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Homework Help: Destructive Interference

  1. Dec 19, 2004 #1
    Good day - I would appreciate some direction. I have done the problem a few different ways and end up with different answers each time - which seems to be reasonable answers to all.

    Two speakers are 3.2 m apart and facing the same directions are in phase. They each produce 214 Hz tone. What is the shortest distance directly in front of one speaker where there would be destructive interference?. Take sof sound 343 m/s.

    Am i right to treat m =0 seeing it is in phase?

    Thank you very much for your time.
  2. jcsd
  3. Dec 19, 2004 #2


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    What do you mean m=0?

    It seems the speakers are 3.2 meters (m) apart.

    Have you calculated the wavelength of the sound, and compared it to the separation? Remember the speakers are in phase.

    Complete destructive interference is the distance where the peak of one cancels with the trough of the other.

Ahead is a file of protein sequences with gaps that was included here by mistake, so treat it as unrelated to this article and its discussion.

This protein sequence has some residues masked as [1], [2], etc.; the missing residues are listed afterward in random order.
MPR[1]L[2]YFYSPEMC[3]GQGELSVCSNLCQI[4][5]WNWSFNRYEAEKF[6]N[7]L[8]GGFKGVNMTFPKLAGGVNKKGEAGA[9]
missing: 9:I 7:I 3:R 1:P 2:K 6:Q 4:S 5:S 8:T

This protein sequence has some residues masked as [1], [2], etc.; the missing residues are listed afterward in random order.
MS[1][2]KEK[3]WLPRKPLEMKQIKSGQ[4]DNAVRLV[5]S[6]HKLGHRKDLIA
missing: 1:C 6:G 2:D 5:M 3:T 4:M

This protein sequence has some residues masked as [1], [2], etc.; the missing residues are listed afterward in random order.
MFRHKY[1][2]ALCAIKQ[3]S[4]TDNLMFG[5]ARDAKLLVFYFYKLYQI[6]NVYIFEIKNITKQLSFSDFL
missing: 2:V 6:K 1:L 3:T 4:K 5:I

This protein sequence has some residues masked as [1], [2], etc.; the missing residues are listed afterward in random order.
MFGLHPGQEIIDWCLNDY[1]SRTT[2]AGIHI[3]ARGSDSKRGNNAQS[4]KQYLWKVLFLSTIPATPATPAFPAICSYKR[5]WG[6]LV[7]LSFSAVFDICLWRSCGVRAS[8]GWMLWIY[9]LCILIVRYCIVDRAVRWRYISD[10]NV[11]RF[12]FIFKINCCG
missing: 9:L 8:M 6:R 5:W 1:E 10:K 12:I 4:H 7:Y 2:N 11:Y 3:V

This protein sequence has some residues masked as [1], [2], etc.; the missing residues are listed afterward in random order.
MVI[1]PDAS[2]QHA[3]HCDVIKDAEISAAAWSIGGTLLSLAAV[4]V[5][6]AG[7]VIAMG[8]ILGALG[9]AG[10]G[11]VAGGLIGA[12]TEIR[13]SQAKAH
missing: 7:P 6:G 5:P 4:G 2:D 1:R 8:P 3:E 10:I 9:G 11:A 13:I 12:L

Try to determine the distance to the first trough in front of one of the speakers.
  4. Dec 19, 2004 #3
    Thanks for getting back to me.
    I have worked out the lamda to be 1.6 m. Do I need to set up the right equations to have them going opposite directions and see where they sum to zero?
  5. Dec 19, 2004 #4
    if a wave length is 1.6 meters, then since a wave length is half the distance to the other speaker the cancelation point should be?
  6. Dec 19, 2004 #5
    I would say 1.6 m but would that be all there is to the question though.
  7. Dec 20, 2004 #6


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    Find the first point (there will be an infinite number of them) such that the difference between the distance from that point to each speaker is exactly half a wavelength.

    Set up a coordinate system so that one of the speakers is at (0,0) and the other is at (3.2,0). Assuming that you are directly in front of the first speaker, your position is (0,y) so your distance from that speaker is y and your distance from the other speaker is sqrt(3.22+ y2). Find y so that
    sqrt(3.22+ y2)-y= 0.8.

    Apparently you did not understand what ComputerGeek said.
  8. Dec 20, 2004 #7
    Thanks for the clarification. Appreciated
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